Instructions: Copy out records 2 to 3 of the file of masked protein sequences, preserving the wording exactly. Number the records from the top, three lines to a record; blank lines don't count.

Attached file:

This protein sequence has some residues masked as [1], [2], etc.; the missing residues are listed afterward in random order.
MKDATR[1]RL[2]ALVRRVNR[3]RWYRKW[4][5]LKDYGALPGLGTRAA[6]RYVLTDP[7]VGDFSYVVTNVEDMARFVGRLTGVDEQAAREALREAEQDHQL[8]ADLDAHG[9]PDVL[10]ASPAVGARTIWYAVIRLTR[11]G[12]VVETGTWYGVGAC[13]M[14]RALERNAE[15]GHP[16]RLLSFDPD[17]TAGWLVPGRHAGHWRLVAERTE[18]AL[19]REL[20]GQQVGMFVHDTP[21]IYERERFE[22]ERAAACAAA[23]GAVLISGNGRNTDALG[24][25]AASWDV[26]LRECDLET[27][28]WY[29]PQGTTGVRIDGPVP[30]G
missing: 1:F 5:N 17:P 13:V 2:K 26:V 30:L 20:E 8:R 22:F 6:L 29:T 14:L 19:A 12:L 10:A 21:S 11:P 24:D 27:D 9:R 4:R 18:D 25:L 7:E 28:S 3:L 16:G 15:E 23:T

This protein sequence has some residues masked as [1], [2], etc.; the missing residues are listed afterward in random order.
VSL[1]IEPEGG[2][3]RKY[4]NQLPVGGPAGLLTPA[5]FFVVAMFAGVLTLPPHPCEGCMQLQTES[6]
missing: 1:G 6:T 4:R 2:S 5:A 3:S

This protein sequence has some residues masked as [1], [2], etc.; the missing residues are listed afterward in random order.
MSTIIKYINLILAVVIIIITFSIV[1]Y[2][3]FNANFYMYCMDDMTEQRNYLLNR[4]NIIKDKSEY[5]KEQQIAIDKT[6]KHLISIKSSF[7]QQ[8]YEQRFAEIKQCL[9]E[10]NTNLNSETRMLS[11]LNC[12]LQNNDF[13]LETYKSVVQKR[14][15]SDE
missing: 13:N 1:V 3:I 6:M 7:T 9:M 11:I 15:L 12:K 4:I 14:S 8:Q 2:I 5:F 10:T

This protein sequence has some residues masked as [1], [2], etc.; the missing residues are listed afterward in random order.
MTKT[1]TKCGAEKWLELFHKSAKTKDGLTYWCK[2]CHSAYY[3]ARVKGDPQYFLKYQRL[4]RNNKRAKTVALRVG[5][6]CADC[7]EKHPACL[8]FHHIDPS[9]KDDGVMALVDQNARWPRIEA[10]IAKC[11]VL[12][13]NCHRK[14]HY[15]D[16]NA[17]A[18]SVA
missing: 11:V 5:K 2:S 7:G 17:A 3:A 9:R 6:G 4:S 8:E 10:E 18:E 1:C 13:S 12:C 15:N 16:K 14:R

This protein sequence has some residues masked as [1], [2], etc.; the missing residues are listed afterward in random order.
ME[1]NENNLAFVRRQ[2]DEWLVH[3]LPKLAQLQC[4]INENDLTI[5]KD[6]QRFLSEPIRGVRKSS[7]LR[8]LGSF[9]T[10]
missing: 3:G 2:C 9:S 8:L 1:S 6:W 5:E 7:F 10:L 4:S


This protein sequence has some residues masked as [1], [2], etc.; the missing residues are listed afterward in random order.
VSL[1]IEPEGG[2][3]RKY[4]NQLPVGGPAGLLTPA[5]FFVVAMFAGVLTLPPHPCEGCMQLQTES[6]
missing: 1:G 6:T 4:R 2:S 5:A 3:S

This protein sequence has some residues masked as [1], [2], etc.; the missing residues are listed afterward in random order.
MSTIIKYINLILAVVIIIITFSIV[1]Y[2][3]FNANFYMYCMDDMTEQRNYLLNR[4]NIIKDKSEY[5]KEQQIAIDKT[6]KHLISIKSSF[7]QQ[8]YEQRFAEIKQCL[9]E[10]NTNLNSETRMLS[11]LNC[12]LQNNDF[13]LETYKSVVQKR[14][15]SDE
missing: 13:N 1:V 3:I 6:M 7:T 9:M 11:I 15:L 12:K 4:I 14:S 8:Q 2:I 5:F 10:T